Qantas’s High Court appeal over the outsourcing of around 1,700 ground workers kicks off today, with the airline set to argue that the employees did not have the right to take protected industrial action (PIA) at the time the decision was made.
The Federal Court previously ruled that Qantas had sacked the 1,683 workers in 2020-21 to head off industrial action, which is illegal under the Fair Work Act 2009. This decision was upheld last year by the Full Federal Court, though the courts did not force Qantas to reinstate the workers.
In a statement, a spokesperson for Qantas said that the airline’s survival was “not assured” when it outsourced the workers in a bid to save $100 million per year, and that the workers were not legally permitted to take PIA as their agreement had not expired and the process for a protected action ballot had not yet commenced.
“When we made this decision, we were still in the depth of the pandemic and there was very little certainty about when our recovery would begin. Ultimately, we lost $25 billion in revenue so there was no way to avoid having to make significant changes,” the spokesperson said.
“While the Federal Court accepted that we had lawful and compelling commercial reasons for making the outsourcing decision, it was not convinced that preventing protected industrial action in 2021 was not relevant in the decision to outsource. We have always rejected this, which is why are taking our appeal to the High Court.
“We’ve always acknowledged that it would have been very tough on our ground handlers and the thousands of other employees who lost jobs because of the pandemic.”
Michael Kaine, national secretary of the TWU, said the “eyes of the nation” would be watching for the results of the significant case.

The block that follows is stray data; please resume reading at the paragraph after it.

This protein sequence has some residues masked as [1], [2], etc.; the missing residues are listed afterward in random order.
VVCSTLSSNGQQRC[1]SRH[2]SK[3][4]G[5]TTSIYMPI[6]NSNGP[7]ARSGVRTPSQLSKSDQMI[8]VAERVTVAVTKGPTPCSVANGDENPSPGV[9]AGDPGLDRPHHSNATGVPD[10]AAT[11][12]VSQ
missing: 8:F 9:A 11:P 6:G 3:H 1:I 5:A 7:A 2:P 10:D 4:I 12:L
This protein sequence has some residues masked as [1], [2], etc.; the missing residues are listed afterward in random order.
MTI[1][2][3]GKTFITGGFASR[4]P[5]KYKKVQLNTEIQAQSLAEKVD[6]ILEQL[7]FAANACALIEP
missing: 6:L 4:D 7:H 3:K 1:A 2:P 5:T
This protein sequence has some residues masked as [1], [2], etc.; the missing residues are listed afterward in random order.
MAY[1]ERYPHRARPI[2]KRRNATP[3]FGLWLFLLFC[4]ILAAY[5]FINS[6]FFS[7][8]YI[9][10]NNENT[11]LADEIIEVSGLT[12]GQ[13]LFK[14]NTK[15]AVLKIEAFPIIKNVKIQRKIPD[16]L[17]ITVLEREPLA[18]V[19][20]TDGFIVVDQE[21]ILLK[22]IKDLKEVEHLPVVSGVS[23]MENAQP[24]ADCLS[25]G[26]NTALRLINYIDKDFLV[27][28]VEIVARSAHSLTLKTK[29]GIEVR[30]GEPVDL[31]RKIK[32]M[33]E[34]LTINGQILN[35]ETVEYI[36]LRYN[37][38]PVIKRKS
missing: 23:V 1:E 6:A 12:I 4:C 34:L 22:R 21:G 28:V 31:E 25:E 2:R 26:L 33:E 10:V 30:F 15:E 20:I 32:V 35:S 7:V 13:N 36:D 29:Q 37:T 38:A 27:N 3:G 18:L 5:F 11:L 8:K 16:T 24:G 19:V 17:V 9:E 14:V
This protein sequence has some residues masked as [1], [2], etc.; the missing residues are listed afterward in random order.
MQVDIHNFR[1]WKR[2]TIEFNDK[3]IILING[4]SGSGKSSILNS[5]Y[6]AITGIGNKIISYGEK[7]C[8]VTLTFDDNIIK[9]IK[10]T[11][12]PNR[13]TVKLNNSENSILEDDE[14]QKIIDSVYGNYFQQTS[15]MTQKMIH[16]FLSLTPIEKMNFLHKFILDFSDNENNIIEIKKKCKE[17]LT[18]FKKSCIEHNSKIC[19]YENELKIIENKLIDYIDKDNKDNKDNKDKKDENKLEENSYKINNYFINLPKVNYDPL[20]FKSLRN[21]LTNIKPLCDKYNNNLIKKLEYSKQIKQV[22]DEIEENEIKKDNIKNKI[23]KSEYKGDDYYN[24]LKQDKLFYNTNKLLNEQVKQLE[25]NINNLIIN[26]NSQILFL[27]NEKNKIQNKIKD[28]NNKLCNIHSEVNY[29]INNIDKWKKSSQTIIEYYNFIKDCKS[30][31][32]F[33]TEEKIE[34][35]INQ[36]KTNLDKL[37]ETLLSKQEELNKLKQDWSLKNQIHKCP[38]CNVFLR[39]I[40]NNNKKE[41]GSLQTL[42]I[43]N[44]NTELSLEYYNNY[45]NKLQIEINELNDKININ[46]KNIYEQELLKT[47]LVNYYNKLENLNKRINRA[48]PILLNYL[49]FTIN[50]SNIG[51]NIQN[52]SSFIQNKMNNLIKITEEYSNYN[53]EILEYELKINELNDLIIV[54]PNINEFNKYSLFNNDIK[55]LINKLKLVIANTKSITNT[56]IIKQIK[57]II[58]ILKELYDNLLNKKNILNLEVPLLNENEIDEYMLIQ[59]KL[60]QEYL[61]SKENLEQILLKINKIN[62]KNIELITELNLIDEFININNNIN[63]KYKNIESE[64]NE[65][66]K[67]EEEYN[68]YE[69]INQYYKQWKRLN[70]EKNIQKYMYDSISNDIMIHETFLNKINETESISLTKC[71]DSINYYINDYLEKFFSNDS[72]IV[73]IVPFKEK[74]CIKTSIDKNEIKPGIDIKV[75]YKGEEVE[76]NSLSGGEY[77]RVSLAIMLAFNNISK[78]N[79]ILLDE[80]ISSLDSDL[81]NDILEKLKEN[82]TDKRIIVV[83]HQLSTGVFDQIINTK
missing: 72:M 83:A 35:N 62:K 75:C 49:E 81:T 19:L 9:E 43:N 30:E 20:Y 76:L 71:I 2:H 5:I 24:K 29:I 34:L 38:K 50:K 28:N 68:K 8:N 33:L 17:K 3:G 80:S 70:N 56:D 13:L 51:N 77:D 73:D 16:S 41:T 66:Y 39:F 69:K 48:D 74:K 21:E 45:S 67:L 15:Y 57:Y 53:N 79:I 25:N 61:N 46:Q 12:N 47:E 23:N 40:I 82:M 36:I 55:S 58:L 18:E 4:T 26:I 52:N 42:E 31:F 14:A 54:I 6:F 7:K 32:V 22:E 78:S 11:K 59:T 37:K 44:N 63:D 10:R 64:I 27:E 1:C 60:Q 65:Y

“There are few who have not been affected by the cruel conduct of the Joyce-led Qantas management team. Workers and their families had lifelong careers ripped away from them, passengers lost the safety and service standards they deserve, and workers across the country now feel the threat of their own job being outsourced to the lowest bidder,” he said.
“The High Court’s decision to grant leave for this case to be heard highlights the significance and enormity of this matter, in what could be the largest unlawful mass sacking this country has ever seen.”
Maurice Blackburn principal lawyer Giri Sivaraman added that the legal arguments being advanced by Qantas could have an impact on broader worker protections.
“Qantas lost this case on the facts. Now it’s trying a legal argument to get the High Court to reduce protections in the Fair Work Act to make its actions lawful. If Qantas wins, protections for all workers across Australia will be reduced,” he said.
The High Court appeal will run over two days. If Qantas’s case fails, a compensation package for the affected workers is likely.